The present invention is made to solve the above problem and it is an object of the present invention to provide a catching machine capable of returning a ball to an arbitrary position that is desired by a pitcher.

A catching machine that enables a pitcher to pitch a ball toward a predetermined target according to the present invention includes: catching means for catching a ball pitched toward the target; and ball returning means for returning the ball caught by the catching means to the pitcher. The ball returning means includes ball-return-distance setting means for changeably setting a ball return distance.

The ball return distance can be changeably set to return the ball caught by the catching means to the pitcher. A catching machine capable of returning a ball to an arbitrary position desired by the pitcher can therefore be provided.

Preferably, the catching means includes holding means for holding a spare ball, and the ball returning means returns the spare ball.

More preferably, the target is divided into a plurality of regions and each of the divided regions is provided with display means for displaying when the pitched ball hits the region.

More preferably, the target is divided into a plurality of regions and each of the divided regions is provided with indicating means for indicating the region.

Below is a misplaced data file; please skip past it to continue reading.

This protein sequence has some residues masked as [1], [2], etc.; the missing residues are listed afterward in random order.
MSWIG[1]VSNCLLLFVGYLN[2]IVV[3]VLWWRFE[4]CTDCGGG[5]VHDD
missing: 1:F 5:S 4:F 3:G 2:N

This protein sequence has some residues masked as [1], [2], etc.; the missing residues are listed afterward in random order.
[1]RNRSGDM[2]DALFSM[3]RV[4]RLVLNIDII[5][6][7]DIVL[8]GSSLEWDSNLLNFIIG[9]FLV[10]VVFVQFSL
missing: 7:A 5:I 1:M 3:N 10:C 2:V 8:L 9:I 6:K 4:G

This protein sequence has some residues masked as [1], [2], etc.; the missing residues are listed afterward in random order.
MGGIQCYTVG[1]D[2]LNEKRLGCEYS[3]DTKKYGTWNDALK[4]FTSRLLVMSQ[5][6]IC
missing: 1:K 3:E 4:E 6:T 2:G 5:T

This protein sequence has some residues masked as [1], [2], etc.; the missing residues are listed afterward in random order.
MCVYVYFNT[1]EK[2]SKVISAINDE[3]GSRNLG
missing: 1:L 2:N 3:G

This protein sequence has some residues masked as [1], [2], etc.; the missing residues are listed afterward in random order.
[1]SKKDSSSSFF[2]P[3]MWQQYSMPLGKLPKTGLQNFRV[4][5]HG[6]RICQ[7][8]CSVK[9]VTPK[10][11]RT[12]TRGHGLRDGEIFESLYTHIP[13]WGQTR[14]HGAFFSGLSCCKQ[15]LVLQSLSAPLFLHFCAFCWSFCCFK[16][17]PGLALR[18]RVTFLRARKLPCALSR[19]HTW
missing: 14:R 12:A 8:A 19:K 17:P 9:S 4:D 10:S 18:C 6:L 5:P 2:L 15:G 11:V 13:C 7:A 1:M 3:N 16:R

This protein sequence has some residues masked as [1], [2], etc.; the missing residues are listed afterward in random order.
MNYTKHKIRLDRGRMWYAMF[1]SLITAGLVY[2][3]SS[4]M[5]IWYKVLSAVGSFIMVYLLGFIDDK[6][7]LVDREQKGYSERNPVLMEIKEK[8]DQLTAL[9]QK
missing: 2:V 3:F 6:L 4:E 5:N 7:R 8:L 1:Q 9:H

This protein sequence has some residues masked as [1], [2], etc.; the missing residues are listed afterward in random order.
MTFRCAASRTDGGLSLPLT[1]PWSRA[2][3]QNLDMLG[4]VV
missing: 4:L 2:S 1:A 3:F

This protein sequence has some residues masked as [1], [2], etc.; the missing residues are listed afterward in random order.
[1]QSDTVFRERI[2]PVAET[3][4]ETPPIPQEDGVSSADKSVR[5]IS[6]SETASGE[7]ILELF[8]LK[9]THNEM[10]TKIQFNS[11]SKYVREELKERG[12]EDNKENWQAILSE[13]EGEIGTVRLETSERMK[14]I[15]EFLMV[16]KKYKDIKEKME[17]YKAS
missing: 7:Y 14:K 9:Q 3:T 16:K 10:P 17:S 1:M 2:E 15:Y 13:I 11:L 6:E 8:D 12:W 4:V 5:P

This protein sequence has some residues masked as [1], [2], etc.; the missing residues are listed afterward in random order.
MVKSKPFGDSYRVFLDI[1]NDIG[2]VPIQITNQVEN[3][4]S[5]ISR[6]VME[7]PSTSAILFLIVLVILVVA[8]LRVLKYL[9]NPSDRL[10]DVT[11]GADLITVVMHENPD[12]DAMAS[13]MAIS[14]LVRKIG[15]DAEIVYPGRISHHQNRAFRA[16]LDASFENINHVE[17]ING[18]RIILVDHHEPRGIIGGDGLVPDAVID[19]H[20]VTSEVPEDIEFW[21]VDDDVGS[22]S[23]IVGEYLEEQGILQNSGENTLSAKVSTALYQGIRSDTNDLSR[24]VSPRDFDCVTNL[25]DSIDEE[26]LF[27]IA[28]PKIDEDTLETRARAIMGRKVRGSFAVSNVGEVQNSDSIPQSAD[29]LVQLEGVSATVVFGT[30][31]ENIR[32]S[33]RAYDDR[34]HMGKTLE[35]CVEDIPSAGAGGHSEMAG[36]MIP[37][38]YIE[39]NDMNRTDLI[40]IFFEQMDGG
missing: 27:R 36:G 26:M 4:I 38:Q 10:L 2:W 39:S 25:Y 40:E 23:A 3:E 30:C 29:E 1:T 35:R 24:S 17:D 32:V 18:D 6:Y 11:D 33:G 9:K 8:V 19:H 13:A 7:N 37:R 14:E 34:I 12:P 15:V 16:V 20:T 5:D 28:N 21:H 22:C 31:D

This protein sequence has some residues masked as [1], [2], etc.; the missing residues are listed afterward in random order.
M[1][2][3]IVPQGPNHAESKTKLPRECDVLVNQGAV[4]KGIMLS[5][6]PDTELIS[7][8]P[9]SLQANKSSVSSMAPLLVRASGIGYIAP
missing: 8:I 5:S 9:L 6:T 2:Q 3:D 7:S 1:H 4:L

The indicating means may indicate the region with a light-emitting body. The catching machine may further include designating means for designating a pitching position in the target.

The catching machine may further include ball type determining means for determining a type of ball that is pitched by the pitcher.

Preferably, the catching machine further includes target-attaching-angle changing means for changing an angle at which the target is attached.

The catching machine may further include hitting detecting means for detecting when the ball hits the target. The catching means may include a ball stopping device for capturing the ball in order to prevent the ball from flying forward of the target. The catching machine may further include ball-stopping-device operating means for operating the ball stopping device when the hitting detecting means detects hitting of the ball.

BRIEF DESCRIPTION OF THE DRAWINGS

FIG. 1 is a perspective view showing an overall structure of a catching machine according to an embodiment of the present invention;

FIG. 2 is a side view of the catching machine according to the embodiment;

FIG. 3 is a schematic side view of a structure for guiding a ball from a first guide portion to a second guide portion;

FIG. 4 is a front view showing another example of a front view of a target;